Ready to Read

Ready to Read: Talking

As children hear spoken language, they learn new words and what they mean. This will help children understand the meaning of what they read.

  • Make sure your children have lots of opportunities to talk with you, not just listen to you talk.
  • Respond to what your children say and extend the conversation.
  • Stretch your children’s vocabulary. Repeat what your children say and use new words.

Ready to Read: Singing

Singing slows down language so children can hear the different sounds in words. This helps when children begin to read printed language.

  • Sing the alphabet song to learn about letters.
  • Sing nursery rhymes like “The Itsy Bitsy Spider” or childhood favorites like “The Wheels on the Bus”.
  • Clap along to the rhythm in songs so children hear the syllables in words.
  • When you sing, babies are drawn to the sound of your voice and to the playful sounds of words and rhymes.

Ready to Read: Reading

Reading together helps children learn how books work. Shared reading also helps children develop an interest in reading and a desire to learn to read for themselves.

  • Make shared reading interactive. Have your children turn the pages. Talk about the pictures as you read and ask questions that encourage your children to talk more. When you finish the book, ask your children to tell you about the story.
  • Books use words that children don’t hear in everyday conversations. As you read, talk about what the words mean.
  • Point to words and letters. Name the letters and make their sounds.
  • Read with different voices. Your children will love it!

Ready to Read: Playing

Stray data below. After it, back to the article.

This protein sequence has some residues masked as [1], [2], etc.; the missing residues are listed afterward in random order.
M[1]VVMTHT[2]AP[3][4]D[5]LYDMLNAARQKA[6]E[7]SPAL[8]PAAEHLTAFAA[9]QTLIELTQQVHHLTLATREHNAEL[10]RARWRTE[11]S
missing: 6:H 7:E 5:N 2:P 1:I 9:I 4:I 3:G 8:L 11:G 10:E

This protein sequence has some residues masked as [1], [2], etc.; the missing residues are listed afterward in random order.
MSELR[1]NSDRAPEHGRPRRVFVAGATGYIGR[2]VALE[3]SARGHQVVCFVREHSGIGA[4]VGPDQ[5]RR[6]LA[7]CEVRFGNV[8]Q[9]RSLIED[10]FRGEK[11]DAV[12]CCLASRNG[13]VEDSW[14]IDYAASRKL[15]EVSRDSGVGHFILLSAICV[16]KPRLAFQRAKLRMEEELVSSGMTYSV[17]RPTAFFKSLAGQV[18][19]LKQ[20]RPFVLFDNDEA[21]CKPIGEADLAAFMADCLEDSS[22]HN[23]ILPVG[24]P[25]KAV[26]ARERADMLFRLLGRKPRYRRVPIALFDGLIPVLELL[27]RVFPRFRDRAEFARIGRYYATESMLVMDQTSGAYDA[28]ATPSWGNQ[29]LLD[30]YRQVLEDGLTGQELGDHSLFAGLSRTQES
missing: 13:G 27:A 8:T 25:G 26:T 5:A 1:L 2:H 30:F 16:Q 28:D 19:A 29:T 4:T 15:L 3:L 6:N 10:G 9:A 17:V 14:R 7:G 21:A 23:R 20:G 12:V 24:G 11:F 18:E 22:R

Play helps children express themselves and put thoughts into words, which helps them understand written words later on.

  • Give your children plenty of play time. Encourage them to use their imaginations by giving them props or “costumes” you find around the house.
  • Encourage dramatic play. When children make up stories using puppets or stuffed animals it helps them understand that books have a beginning, middle, and an end.
  • Have your children act out a story based on the pictures in a book.
  • Ask your children to pretend to read you a book you’ve read together many times.

Ready to Read: Writing

  • Writing begins with scribbles and marks. Give your children many opportunities to draw and write. Keep crayons, markers, or magnetic letters within reach.
  • Children can ‘sign’ their names to drawings.
  • Encourage babies to grip toys, which helps build their hand muscles so they can write later on.
  • Talk to your children about what they draw, and write captions or stories together.

For more information, go to Every Child Ready to Read!

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